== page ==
All posts filed under: Pregnancy Essentials

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10 simple ways to boost your pregnancy wellbeing

Here are some quick and easy ways to enhance your pregnancy wellbeing. These things can be very much overlooked but focusing on your basic needs can go a long way to boost both your physical and emotional health. Simple steps for your pregnancy wellbeing… 1. Fresh Air 2. Water 3. Eat 4. Use your breathing 5. Rest 6. Talk 7. Wallow 8. Ask questions 9. Use your ball 10. Music There isn’t a prescriptive list of what you should do to boost your pregnancy wellbeing but even just focusing on the basics and on what you need that day can have a beneficial impact. For more information about pregnancy, birth and life with a baby, you can: ■ follow me on Instagram – click on the bell for notifications so you don’t miss a post/story■ sign up for my newsletter■ join my community group for expectant and new parents Janine Smith | A specialist in pregnancy, birth and early parenting Janine Smith PracticeConsultations | Courses | Community Mother Cuppa Magazine Say hello…Instagram | Facebook Group | Linkedin

pregnancy maternity notes

Making sense of your pregnancy maternity notes

Your pregnancy maternity notes could be given to you at your booking appointment with your midwife. These are your handheld notes, to accompany your pregnancy – you will take them to every appointment and when you have your baby. Some NHS Trusts now provide digital notes, which can be accessed online. Your midwife will update it at every appointment, making a note of discussions and checks. Your pregnancy maternity notes will include: Your name, address and NHS number Your medical history and any relevant family medical history Details about any previous pregnancies and births Your antenatal appointments Results of blood tests Details of ultrasound scans Phone number for the maternity unit Information from midwife appointments: blood pressure, urine tests, baby’s movements and heart-rate. along with position in the womb and any engagement Measurement of baby’s growth Any issues during pregnancy Preferences for birth Your pregnancy maternity notes can include several abbreviations: Length of pregnancyEDD: estimated date of delivery or the date your baby is dueGA: gestational age, for example, 28+3 (28 weeks and three days pregnant)LMP: last menstrual period …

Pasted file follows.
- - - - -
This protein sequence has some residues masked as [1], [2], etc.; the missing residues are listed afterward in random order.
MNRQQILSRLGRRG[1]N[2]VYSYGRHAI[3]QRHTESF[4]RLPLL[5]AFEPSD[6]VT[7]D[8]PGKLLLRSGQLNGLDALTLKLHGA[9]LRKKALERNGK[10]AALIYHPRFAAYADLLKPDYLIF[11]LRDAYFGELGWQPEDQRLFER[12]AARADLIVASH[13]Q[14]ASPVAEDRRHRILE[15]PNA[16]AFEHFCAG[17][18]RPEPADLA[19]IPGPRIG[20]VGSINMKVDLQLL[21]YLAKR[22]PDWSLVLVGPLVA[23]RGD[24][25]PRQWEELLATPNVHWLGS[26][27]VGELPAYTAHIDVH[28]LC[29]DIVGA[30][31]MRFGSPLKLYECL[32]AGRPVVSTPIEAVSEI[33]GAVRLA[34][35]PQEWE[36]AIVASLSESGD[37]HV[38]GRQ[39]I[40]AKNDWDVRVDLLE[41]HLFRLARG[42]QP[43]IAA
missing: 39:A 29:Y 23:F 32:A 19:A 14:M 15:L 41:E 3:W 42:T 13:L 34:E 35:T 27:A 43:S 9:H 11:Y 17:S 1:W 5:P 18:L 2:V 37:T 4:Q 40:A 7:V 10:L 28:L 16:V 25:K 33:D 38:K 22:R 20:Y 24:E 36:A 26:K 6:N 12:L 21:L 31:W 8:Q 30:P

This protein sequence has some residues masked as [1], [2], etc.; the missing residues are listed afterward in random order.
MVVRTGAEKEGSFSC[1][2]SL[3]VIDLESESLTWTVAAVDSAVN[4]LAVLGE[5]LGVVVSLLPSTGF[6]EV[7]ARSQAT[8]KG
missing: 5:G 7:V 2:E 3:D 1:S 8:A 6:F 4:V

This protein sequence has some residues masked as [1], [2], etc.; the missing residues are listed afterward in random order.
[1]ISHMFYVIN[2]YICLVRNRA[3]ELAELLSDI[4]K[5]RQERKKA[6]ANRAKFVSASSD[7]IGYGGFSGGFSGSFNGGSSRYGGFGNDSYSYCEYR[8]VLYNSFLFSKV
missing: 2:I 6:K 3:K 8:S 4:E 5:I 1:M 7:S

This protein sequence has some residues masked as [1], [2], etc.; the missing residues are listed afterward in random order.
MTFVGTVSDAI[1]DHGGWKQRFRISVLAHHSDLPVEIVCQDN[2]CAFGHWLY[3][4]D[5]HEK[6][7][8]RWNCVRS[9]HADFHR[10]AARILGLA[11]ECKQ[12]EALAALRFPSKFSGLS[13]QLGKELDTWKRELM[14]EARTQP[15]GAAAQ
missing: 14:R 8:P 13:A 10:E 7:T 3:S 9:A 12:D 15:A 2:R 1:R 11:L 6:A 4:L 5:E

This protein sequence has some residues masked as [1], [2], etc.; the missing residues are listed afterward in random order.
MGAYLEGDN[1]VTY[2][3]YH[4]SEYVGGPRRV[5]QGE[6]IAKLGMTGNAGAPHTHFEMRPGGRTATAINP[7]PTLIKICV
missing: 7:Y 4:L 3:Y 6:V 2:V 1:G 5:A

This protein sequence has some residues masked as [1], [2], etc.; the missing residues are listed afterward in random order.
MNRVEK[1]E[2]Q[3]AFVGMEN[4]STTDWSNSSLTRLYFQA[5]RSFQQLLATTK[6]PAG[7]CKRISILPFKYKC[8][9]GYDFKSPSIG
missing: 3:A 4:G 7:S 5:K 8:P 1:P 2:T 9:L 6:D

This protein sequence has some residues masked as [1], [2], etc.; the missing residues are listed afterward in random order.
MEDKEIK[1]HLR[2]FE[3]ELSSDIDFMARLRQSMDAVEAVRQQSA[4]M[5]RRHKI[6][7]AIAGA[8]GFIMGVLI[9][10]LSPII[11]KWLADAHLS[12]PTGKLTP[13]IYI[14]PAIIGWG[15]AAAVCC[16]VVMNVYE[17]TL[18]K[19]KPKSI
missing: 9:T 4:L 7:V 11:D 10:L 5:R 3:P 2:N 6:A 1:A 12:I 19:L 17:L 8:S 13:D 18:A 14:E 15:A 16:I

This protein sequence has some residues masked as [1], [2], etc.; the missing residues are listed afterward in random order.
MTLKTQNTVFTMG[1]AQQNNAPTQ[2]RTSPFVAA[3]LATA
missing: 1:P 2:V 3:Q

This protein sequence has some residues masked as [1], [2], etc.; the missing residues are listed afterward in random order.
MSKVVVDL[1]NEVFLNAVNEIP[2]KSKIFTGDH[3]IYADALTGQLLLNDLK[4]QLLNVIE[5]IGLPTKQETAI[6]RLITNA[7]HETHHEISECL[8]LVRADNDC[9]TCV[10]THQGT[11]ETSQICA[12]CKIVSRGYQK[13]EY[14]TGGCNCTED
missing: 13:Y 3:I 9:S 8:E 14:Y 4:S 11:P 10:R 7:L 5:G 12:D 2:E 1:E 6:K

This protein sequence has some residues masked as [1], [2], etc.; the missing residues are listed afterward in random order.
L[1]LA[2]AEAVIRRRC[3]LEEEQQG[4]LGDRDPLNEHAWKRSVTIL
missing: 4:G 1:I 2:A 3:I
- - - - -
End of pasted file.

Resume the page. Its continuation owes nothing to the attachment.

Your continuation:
Pregnancy Checklist

This pregnancy checklist is for everyone who is pregnant. Whether you are feeling great or if your pregnancy is more complicated you can adapt these to suit your needs. Pregnancy is a time to look after you, to focus on what you need and to gather knowledge. It is a time to ask questions, to put yourself at the centre of your care and to tune in to your instincts. After working with thousands of expectant parents – and having three pregnancies myself – I know how different each pregnancy can be. This pregnancy checklist is simple and effective because pregnancy wellbeing is about the basics: being as comfortable as possible – moving, walking, stretching, using a ball, using pillows, changing positions can all help. eat as well as possible – you might not always fancy a big meal, so little and often will be better. Keeping food and snacks as healthy as possible will boost your energy as well as your general wellbeing. drink plenty of water – as well as preventing dehydration, drinking …

Tips for using a birth ball and boosting positions in pregnancy and birth

Using a birth ball/pregnancy ball/gym ball in pregnancy is a really simple way of easing back and hip ache, especially in your third trimester. A common question that comes up is what size to get and I often see photos of pregnant women using a ball that is too small, which might not help with that back ache. A rough guide for birth ball sizes: if you are over 5ft 7in, you will most probably need a 75in ball, otherwise a 65in ball will be more suitable for you. Make sure it is fully blown so it is firm to sit on. How to know your birth ball is the right size for you… when you sit on the ball, it supports you rather than sinking into it your feet are comfortably flat on the floor your knees are lower than your hips and your knees feel comfortable your back is straight it feels stable to sit on it it feels comfortable Sitting securely on a ball means you can rock and sway, moving your …

pregnancy after loss

Pregnancy After Loss

Pregnancy after loss – whether that has been miscarriage, stillbirth or the death of your baby – can be a time of anxiety and worry, which can range from mild to extreme. This can ease as your pregnancy progresses or you may remain anxious until your baby is safely in your arms. Your pregnancy can also be a time of hope and happiness so you may be juggling some very conflicting emotions. There is no right way to feel or to experience pregnancy after loss so focusing on what you need can be important. I have worked with a number of expectant parents who have all felt very differently. You might feel cautious about telling people about your pregnancy. It can be normal to put off preparing for birth – I am often contacted by parents who are well into their third trimester. Meeting your baby/bringing your baby home can also cause some anxiety so it can help to prepare for what to expect and what support you might find helpful in pregnancy as well …